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Zeta distribution

The zeta distribution is any of a certain parametrized family of discrete probability distributions whose support is the set of positive integers. It can be defined by saying that if X is a random variable with a zeta distribution, then

for x = 1, 2, 3, ..., where s > 1 is a parameter and ζ(s) is Riemann's zeta function.

It can be shown that these are the only probability distributions for which the multiplicities of distinct prime factors of X are independent random variables.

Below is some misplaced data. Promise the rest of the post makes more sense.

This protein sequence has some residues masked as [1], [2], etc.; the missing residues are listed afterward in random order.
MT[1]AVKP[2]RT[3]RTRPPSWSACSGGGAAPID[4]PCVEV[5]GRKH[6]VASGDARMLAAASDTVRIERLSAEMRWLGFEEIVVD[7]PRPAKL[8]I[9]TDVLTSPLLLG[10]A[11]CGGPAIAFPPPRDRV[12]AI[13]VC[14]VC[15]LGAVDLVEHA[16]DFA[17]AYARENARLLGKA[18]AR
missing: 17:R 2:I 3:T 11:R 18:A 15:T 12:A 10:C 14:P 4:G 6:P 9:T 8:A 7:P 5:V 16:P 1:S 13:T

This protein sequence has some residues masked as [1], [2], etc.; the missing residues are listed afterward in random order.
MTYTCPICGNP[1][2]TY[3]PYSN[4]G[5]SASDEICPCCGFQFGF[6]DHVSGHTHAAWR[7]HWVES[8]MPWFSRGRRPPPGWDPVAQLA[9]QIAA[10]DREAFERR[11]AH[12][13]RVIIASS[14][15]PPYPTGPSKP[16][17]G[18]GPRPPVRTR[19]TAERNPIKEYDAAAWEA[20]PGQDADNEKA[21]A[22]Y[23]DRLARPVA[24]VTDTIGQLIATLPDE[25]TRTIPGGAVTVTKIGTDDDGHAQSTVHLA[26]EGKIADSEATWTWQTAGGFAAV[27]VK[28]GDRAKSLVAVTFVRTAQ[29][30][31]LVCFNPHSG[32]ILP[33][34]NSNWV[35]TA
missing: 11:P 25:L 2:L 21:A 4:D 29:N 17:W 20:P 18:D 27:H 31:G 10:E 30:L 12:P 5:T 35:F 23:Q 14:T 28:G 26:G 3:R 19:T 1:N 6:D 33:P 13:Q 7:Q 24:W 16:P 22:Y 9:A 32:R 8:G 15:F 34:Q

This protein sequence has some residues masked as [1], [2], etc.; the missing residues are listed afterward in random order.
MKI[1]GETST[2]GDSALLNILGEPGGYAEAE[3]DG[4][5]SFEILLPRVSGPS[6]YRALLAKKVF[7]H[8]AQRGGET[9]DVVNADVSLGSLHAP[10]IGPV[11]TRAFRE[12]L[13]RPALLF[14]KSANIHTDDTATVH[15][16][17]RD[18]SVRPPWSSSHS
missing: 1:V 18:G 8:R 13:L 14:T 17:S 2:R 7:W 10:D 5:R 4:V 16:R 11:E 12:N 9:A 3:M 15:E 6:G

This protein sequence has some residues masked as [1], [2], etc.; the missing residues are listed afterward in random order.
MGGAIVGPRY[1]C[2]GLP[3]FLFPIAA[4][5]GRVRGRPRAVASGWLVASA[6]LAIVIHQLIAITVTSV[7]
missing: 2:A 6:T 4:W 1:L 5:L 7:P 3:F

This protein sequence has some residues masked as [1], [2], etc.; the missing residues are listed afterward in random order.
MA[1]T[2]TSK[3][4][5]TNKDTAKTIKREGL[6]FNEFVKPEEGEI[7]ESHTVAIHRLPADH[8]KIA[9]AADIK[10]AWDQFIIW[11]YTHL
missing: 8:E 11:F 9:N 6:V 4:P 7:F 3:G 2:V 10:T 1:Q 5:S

If A is any set of positive integers that has a density, i.e., if

exists, then

is equal to that density. The latter limit still exists in some cases in which A does not have a density. In particular, if A is the set of all positive integers whose first digit is d, then A has no density, but nonetheless the second limit given above exists and is equal to log10(d + 1) − log10(d), in accord with Benford's law.

Some applied statisticians have used the zeta distribution to model various phenomena; see the article on Zipf's law.